US import ban hurting Myanmar people: think-tank

A US ban on all Myanmar imports is stifling key job-creating areas of the economy such as the garment industry rather than hurting the interests of the corrupt elite it targets, a report said Friday.

The International Crisis Group think-tank said Myanmar's reform process had challenged "the dominance" of crony businessmen, who flourished under the disbanded junta, and nudged the economy towards greater openness at the expense of some key hardliners.

But it warned that renewing the US import embargo, due to lapse this year, "could have a serious impact on Myanmar's economic recovery".

The ban is skewing the nation's economy towards "potentially problematic" extractive industries at the expense of sectors that employ large numbers of ordinary people, it said.

Industries such as oil, gas and gem mining have long been linked with corruption in resource-rich but poor Myanmar and also raise fears over environmental damage.

"At this stage in the reform process, it is indeed hard to see how retention by the US of its import ban could in any way serve the interests of the Myanmar people or assist the democratisation process," the ICG report said.

Washington lifted a slew of financial and investment sanctions on Myanmar earlier this month, including allowing finance houses to work in the former pariah nation, in response to nascent democratic reforms.

But it has retained the ban on Myanmar imports -- a restriction that a US Senate committee this month said should be extended by three years.

The United States says it will keep some sanctions in an effort to pressure President Thein Sein's government to continue reforms as the country emerges from half a century of repressive military rule.

The ICG report welcomed economic and political changes that undercut the dominance of cronies and the military.

"Their (the cronies') key sources of revenue are being removed, including control of monopolies as well as privileged access to permits, licenses, and major government contracts.

"They recognise they have much to lose in the new economic reality," it said, adding that the tycoons appear ready to "accept a diminished role" rather than impede reform.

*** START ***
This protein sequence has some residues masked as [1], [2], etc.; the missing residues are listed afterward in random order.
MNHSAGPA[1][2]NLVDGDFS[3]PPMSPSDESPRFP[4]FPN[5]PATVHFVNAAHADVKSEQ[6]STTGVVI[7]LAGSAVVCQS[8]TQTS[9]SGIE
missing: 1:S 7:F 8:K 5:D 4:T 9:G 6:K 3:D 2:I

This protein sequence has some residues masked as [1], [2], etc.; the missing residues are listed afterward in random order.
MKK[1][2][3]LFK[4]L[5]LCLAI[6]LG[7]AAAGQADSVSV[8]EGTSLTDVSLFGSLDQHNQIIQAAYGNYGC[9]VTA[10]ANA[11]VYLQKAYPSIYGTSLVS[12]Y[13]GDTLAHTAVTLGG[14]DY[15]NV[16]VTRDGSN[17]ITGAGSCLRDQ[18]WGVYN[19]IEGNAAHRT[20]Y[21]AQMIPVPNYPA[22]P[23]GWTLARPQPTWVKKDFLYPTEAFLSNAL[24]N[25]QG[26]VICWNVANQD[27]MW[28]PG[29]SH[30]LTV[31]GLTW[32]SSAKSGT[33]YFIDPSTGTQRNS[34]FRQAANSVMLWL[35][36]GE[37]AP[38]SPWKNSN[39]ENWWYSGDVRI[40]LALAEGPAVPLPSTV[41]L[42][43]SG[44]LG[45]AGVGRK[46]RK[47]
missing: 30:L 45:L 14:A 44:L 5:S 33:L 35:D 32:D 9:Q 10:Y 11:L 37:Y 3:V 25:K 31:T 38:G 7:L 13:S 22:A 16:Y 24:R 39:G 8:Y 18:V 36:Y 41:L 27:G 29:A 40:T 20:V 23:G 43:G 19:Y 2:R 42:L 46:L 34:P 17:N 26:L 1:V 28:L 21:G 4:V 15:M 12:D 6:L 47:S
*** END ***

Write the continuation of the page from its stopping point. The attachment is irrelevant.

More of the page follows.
At the same time it said key military brass had offered support for the reforms resulting in army monopolies, such as over cooking oil and beer, opening up to greater competition.

The report also welcomed the recent resignation of a vice president widely regarded as a hardliner, Aung Myint Oo -- who is closely linked to former junta chief Than Shwe -- as a key step towards widening reform.

Myint Swe, seen as a marginally more moderate figure, has been selected by the military as the replacement, but his appointment has not yet been formally approved amid uncertainty about whether he is qualified.

Editor’s note:Yahoo Philippines encourages responsible comments that add dimension to the discussion. No bashing or hate speech, please. You can express your opinion without slamming others or making derogatory remarks.

  • Ayungin dilemma Ramon Casiple - Parallaxis
    Ayungin dilemma

    China faces a dilemma in Ayungin Shoal and other contested areas. If it waits for the ITLOS—which may decide against it—it would have tacitly bound itself to UNCLOS and risk a rogue state reputation if it asserts its claim in the South China Sea. If its militarily acts now, it may face international isolation. …

  • 48 nabbed in biggest anti-trafficking catch in Bongao VERA Files - The Inbox
    48 nabbed in biggest anti-trafficking catch in Bongao

    By Jake Soriano, VERA Files Bongao, Tawi-tawi—A team of Marines and policemen intercepted around noon Thursday 48 people, 12 of them minors, believed recruited by a human trafficking syndicate for work in Malaysia. The arrest constitutes what advocates called the … Continue reading → …

  • Docs vow to pay right taxes, make peace with BIR VERA Files - The Inbox
    Docs vow to pay right taxes, make peace with BIR

    By Kiersnerr Gerwin Tacadena, VERA Files Leaders of the medical profession have made peace with their former adversary, the Bureau of Internal Revenue (BIR), and joined forces in a campaign to get doctors to pay the right taxes. BIR Commissioner … Continue reading → …

POLL
Loading...
Poll Choice Options